• Remember to conserve as many BBs as you can. BBs can be costly when added up and continuous firing towards "the enemy" is useless. Also, if you hit a target, do not shoot additional BBs. The player may be trying to get out of the arena and may take off their goggles.
  • Also, a team members gear and uniform is important. Although some professional, high-quality BDU's and armor may be costly, cheap vests and boots are always affordable and intimidation is a great quality when it comes to airsoft.
  • Although this is a personal opinion and you aren't obligated to follow it, don't use RealTree. Sure it will work, but you'll look terribly unprofessional with RealTree. Remember it will not make you invisible.
  • Remember, it is your skill that matters, not the gear and weapons that you have. It is much better to have a see-through $10 spring pistol and really know how to play than to have a $2000 machine gun and be a complete n00b.
  • Even the guys with the best guns can be beaten with superior tactics. Think about what you're doing. If your enemy is holed up in a building with no way of getting them out, sit back and wait for them to get bored. Set yourself up in a good position and take them out when they venture out of their hidey-hole.
  • Many veteran airsofters will look down on you if you use a Hi-cap magazine or a drum on a non-support type gun. Invest in some midcaps, they teach you to conserve ammo, use what you have more effectively, and to aim not spray. Using lo-caps midcaps will also allow you to go to large MILSIM Ops. and more professional fields. They also do not rattle and do not need to be wound.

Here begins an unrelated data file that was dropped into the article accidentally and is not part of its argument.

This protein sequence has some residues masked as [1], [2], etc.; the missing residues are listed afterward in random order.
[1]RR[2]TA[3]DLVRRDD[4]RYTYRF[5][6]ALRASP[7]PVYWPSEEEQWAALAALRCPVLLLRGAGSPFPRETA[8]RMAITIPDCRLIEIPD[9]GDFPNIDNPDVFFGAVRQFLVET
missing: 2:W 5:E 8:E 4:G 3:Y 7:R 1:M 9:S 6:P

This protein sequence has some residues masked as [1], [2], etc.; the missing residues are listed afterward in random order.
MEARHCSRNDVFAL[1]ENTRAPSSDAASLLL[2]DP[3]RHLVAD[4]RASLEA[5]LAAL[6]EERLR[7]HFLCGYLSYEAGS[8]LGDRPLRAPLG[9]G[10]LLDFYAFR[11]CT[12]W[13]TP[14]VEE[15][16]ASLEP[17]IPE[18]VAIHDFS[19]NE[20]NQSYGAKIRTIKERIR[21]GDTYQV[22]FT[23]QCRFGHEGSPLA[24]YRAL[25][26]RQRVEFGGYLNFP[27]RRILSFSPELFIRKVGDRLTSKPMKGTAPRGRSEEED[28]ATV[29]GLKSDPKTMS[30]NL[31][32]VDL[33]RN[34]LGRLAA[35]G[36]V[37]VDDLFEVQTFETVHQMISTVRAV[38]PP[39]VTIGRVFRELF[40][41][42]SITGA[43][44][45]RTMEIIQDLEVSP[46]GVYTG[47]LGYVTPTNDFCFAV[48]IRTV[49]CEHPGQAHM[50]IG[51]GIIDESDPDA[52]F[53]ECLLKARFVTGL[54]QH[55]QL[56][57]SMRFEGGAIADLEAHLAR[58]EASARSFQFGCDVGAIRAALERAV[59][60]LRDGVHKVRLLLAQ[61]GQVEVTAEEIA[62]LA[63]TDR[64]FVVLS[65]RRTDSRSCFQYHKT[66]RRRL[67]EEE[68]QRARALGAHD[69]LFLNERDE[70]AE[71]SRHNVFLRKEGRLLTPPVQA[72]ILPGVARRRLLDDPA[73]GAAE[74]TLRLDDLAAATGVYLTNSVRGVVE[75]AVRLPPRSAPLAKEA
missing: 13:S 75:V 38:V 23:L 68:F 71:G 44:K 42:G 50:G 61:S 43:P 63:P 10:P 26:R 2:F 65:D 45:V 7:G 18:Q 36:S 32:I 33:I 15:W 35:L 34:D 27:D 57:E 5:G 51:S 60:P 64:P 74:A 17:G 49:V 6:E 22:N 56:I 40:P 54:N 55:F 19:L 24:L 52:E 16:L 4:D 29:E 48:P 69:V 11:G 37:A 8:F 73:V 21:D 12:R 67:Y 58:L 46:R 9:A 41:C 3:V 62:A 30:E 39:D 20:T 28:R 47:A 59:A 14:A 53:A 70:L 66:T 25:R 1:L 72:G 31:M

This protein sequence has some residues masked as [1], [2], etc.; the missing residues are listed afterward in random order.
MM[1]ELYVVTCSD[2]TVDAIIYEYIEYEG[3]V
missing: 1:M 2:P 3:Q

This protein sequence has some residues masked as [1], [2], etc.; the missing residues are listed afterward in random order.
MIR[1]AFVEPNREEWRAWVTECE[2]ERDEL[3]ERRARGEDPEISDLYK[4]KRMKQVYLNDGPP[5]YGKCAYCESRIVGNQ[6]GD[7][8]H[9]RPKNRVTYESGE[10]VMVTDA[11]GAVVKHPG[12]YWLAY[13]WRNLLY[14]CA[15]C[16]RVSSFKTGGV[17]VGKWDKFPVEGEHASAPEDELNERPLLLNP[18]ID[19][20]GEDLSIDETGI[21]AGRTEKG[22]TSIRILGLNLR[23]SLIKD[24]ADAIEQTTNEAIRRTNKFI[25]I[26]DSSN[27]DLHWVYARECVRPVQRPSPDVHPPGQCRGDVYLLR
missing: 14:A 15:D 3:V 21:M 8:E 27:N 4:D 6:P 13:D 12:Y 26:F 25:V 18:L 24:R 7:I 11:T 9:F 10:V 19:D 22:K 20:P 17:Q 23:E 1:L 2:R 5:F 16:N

• Call your hits. Other players will find out, and they'll just keep shooting you until you start crying if you don't call your hits. Some teams may even ask you not to come back due to dishonesty during the game.
  • ALWAYS wear your goggles. Even when there is no firing going on, if there are airsoft guns out, wear your goggles. If you DO get shot in the eye, (that is, without goggles or a mask) it might become blind or even explode if there is enough speed. Even with low speeds, your eye will suffer some damage.
  • Avoid blind-firing. Blind-firing is the act of firing your airsoft gun without looking at what your shooting. This is everything from holding your gun around a corner to closing your eyes during a kamikaze charge. You never know who may be just a few inches in front of your gun when you fire, and it's the best way to really hurt someone.
  • Like mentioned before, NEVER play on public areas or in backyards. Only places, that are officially meant for airsofting may be used. However, if you get a giant urge to shoot some BB's in public places, (parks etc.) be warned. It's the quickest way to get the police to come out with their real guns and gear.
  • After a few direct hits on mesh goggles, the bb can penetrate or break the mesh and hit you in your eye.

Things You'll Need

  • Decent gun. This is everything from A&K clones to Systema PTWs.
  • Goggles or a mask. ANSI z.87 is the best rating for polymer goggles.
  • Gear: Uniform, boots, tac-gear.

Article Info

Categories: Airsoft